In a new study conducted by the University of Cincinnati (UC), environmental health researchers found that major countries in three continents fail to acknowledge the hazards of lead based paint, allowing manufacturers to continue selling consumer paints containing dangerously high levels of lead. According to study, 73 percent of consumer paint brands tested from 12 countries representing 46 percent of the world’s population exceeded current U.S. standard of 600 parts per million (ppm). Additionally, 69 percent of the brands had at least one sample exceeding 10,000 ppm. Scott Clark, a professor of environmental health at UC, stated that “lead paint exposure remains a serious global health threat” considering the majority of American consumer goods are being produced overseas.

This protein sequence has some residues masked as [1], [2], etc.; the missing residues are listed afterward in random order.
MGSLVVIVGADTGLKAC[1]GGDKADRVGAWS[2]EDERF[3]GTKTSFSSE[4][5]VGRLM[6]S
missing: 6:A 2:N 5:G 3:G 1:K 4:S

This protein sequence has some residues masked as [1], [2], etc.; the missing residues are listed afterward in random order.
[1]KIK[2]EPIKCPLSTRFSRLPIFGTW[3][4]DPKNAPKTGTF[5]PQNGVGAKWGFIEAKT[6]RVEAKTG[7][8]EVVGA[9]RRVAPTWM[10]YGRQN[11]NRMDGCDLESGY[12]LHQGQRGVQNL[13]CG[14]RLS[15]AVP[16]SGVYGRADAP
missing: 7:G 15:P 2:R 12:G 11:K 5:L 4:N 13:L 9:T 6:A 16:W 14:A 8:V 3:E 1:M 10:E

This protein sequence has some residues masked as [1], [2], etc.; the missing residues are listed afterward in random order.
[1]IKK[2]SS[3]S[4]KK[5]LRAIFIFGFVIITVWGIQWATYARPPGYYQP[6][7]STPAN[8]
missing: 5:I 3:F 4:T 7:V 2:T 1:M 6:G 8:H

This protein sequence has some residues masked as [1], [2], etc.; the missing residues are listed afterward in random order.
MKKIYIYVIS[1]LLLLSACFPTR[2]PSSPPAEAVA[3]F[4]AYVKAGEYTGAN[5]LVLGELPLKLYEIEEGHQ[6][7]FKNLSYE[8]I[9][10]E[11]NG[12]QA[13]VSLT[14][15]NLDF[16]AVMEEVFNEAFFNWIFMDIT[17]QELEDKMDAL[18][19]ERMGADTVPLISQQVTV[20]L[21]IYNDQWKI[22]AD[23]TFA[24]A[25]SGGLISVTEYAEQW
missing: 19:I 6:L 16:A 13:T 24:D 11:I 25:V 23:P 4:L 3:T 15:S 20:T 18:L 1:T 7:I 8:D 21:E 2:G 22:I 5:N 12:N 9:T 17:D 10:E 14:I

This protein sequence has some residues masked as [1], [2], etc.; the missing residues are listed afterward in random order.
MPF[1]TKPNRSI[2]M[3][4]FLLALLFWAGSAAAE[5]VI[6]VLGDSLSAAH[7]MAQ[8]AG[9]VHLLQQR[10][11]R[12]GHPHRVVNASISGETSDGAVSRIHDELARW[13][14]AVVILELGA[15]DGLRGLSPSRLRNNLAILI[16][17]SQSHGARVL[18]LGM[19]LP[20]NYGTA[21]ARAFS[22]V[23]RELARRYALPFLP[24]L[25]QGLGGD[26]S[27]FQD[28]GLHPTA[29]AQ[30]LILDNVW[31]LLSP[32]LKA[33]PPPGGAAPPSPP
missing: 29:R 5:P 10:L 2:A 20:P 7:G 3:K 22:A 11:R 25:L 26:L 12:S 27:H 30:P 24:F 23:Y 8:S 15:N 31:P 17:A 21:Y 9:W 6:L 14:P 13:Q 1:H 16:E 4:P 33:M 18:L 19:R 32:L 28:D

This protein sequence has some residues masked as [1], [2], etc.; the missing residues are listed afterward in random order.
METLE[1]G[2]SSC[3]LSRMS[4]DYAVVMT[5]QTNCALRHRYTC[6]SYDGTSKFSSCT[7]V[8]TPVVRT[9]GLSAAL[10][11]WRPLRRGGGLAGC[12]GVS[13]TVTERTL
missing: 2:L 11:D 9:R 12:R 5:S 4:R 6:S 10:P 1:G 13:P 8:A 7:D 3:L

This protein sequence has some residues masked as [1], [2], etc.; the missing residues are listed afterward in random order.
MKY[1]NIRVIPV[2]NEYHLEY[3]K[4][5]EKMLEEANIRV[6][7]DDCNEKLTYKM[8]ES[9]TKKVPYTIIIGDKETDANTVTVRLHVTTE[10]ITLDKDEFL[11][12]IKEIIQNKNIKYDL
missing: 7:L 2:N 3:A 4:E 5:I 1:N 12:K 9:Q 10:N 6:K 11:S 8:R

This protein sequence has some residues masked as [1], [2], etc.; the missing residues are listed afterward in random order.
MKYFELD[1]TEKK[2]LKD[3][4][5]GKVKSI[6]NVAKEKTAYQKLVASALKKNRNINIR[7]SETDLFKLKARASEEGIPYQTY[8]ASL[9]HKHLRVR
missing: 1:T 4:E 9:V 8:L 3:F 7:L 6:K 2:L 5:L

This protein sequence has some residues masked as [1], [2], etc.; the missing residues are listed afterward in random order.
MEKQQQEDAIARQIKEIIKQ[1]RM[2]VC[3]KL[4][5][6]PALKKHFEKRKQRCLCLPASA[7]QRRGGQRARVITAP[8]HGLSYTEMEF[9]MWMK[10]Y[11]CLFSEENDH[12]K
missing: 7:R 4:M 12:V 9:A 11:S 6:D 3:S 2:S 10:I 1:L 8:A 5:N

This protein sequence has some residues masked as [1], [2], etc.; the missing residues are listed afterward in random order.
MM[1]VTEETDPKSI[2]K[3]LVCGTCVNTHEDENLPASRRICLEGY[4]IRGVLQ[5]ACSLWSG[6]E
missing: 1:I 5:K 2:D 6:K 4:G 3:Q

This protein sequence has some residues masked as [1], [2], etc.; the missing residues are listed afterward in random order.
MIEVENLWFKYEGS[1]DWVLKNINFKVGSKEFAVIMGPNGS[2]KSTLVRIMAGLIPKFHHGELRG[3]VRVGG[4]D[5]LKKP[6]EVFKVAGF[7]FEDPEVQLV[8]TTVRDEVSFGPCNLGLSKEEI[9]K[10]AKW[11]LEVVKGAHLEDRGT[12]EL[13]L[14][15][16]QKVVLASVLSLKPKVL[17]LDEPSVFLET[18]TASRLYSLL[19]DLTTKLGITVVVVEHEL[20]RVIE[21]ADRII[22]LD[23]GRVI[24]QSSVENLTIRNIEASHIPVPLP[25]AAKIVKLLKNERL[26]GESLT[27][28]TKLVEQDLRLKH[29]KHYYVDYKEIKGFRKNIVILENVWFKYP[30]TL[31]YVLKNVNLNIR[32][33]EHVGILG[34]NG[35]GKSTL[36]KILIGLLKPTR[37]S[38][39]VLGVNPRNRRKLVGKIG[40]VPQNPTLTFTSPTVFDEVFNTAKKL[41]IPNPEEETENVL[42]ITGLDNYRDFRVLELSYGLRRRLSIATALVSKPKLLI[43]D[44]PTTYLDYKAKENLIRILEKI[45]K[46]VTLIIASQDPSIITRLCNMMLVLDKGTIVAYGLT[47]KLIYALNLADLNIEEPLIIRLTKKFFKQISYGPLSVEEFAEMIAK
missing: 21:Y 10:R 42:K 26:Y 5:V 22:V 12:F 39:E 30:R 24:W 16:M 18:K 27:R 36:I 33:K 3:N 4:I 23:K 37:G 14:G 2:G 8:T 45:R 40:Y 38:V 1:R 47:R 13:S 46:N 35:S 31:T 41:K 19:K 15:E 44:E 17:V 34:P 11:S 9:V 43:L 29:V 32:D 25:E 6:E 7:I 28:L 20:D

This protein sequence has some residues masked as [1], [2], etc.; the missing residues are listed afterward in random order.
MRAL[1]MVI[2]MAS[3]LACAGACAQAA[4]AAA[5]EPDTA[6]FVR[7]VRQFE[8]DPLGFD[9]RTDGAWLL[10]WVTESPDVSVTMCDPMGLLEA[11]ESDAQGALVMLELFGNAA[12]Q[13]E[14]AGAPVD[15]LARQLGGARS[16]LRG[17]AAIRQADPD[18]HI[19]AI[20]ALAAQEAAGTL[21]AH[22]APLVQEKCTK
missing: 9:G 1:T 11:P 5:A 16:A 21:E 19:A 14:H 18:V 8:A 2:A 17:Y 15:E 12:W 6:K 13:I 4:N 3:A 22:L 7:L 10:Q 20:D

The Turkish Statistical Institute announced that the Turkish economy shrank 13.8% and that the unemployment rate increased to 14.9% in the first quarter. Despite these difficult economic conditions, the Turkish wind industry is still one of the fastest growing industries in the country. One reason is that Turkey may face electricity shortages in the near future, furthermore Turkey has just ratified [the] Kyoto agreement which is going to result in carbon emission reduction targets for the post 2013 period.
Among other renewable resources, wind has been the most popular and most approachable power source in the last four years. The use of wind power started around 1,000-1,200 AD in Anatolia, as early as in other European countries. However, Turkey’s development throughout the centuries has not been as fast as that of its counterparts. At the time when Turkey installed its first 0.5 MW wind turbine in Izmir in 1998, Germany had already installed almost 3,000 MW.